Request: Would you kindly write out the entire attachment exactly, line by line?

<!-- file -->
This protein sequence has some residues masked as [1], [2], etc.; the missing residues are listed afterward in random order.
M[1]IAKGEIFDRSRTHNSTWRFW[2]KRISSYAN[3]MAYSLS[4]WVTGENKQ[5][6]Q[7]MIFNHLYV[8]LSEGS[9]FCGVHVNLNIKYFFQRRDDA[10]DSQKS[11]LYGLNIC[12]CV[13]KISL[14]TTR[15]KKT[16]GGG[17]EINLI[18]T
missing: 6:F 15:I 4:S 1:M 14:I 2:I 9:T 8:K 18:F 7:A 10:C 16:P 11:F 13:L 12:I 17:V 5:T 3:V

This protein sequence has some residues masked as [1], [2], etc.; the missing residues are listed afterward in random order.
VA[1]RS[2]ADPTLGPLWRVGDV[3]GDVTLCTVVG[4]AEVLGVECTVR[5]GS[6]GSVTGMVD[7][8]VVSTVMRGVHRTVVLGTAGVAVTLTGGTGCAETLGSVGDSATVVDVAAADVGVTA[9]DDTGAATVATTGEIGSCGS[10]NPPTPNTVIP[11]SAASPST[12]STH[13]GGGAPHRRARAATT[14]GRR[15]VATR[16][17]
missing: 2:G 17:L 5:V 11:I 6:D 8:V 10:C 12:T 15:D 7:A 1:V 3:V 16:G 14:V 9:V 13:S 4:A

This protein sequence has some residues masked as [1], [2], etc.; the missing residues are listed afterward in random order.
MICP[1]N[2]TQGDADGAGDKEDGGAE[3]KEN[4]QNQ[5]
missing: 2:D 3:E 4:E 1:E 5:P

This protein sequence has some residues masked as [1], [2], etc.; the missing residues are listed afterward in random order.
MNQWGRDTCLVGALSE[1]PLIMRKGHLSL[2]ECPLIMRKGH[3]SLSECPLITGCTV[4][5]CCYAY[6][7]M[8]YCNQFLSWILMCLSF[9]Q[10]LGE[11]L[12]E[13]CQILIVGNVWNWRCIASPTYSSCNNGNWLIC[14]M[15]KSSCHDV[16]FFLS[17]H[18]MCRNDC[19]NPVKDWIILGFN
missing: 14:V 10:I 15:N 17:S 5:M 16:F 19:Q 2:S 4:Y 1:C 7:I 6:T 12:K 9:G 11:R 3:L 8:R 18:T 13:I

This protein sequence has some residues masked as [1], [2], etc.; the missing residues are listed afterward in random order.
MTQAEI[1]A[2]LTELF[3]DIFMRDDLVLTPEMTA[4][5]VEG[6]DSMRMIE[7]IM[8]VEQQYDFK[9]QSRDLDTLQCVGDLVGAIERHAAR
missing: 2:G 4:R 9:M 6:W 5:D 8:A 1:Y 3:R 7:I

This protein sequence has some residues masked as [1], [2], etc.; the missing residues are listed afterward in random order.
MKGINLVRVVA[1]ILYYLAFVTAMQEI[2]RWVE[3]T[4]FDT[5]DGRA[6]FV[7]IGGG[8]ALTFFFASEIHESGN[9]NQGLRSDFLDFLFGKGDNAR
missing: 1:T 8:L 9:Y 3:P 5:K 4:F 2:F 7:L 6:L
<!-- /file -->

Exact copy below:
This protein sequence has some residues masked as [1], [2], etc.; the missing residues are listed afterward in random order.
M[1]IAKGEIFDRSRTHNSTWRFW[2]KRISSYAN[3]MAYSLS[4]WVTGENKQ[5][6]Q[7]MIFNHLYV[8]LSEGS[9]FCGVHVNLNIKYFFQRRDDA[10]DSQKS[11]LYGLNIC[12]CV[13]KISL[14]TTR[15]KKT[16]GGG[17]EINLI[18]T
missing: 6:F 15:I 4:S 1:M 14:I 2:I 9:T 8:K 18:F 7:A 10:C 16:P 11:F 13:L 12:I 17:V 5:T 3:V

This protein sequence has some residues masked as [1], [2], etc.; the missing residues are listed afterward in random order.
VA[1]RS[2]ADPTLGPLWRVGDV[3]GDVTLCTVVG[4]AEVLGVECTVR[5]GS[6]GSVTGMVD[7][8]VVSTVMRGVHRTVVLGTAGVAVTLTGGTGCAETLGSVGDSATVVDVAAADVGVTA[9]DDTGAATVATTGEIGSCGS[10]NPPTPNTVIP[11]SAASPST[12]STH[13]GGGAPHRRARAATT[14]GRR[15]VATR[16][17]
missing: 2:G 17:L 5:V 11:I 6:D 8:V 10:C 12:T 15:D 7:A 1:V 3:V 16:G 14:V 9:V 13:S 4:A

This protein sequence has some residues masked as [1], [2], etc.; the missing residues are listed afterward in random order.
MICP[1]N[2]TQGDADGAGDKEDGGAE[3]KEN[4]QNQ[5]
missing: 2:D 3:E 4:E 1:E 5:P

This protein sequence has some residues masked as [1], [2], etc.; the missing residues are listed afterward in random order.
MNQWGRDTCLVGALSE[1]PLIMRKGHLSL[2]ECPLIMRKGH[3]SLSECPLITGCTV[4][5]CCYAY[6][7]M[8]YCNQFLSWILMCLSF[9]Q[10]LGE[11]L[12]E[13]CQILIVGNVWNWRCIASPTYSSCNNGNWLIC[14]M[15]KSSCHDV[16]FFLS[17]H[18]MCRNDC[19]NPVKDWIILGFN
missing: 14:V 10:I 15:N 17:S 5:M 16:F 19:Q 2:S 4:Y 1:C 7:I 6:T 12:K 9:G 11:R 3:L 8:R 18:T 13:I

This protein sequence has some residues masked as [1], [2], etc.; the missing residues are listed afterward in random order.
MTQAEI[1]A[2]LTELF[3]DIFMRDDLVLTPEMTA[4][5]VEG[6]DSMRMIE[7]IM[8]VEQQYDFK[9]QSRDLDTLQCVGDLVGAIERHAAR
missing: 2:G 4:R 9:M 6:W 5:D 8:A 1:Y 3:R 7:I

This protein sequence has some residues masked as [1], [2], etc.; the missing residues are listed afterward in random order.
MKGINLVRVVA[1]ILYYLAFVTAMQEI[2]RWVE[3]T[4]FDT[5]DGRA[6]FV[7]IGGG[8]ALTFFFASEIHESGN[9]NQGLRSDFLDFLFGKGDNAR
missing: 1:T 8:L 9:Y 3:P 5:K 4:F 2:F 7:L 6:L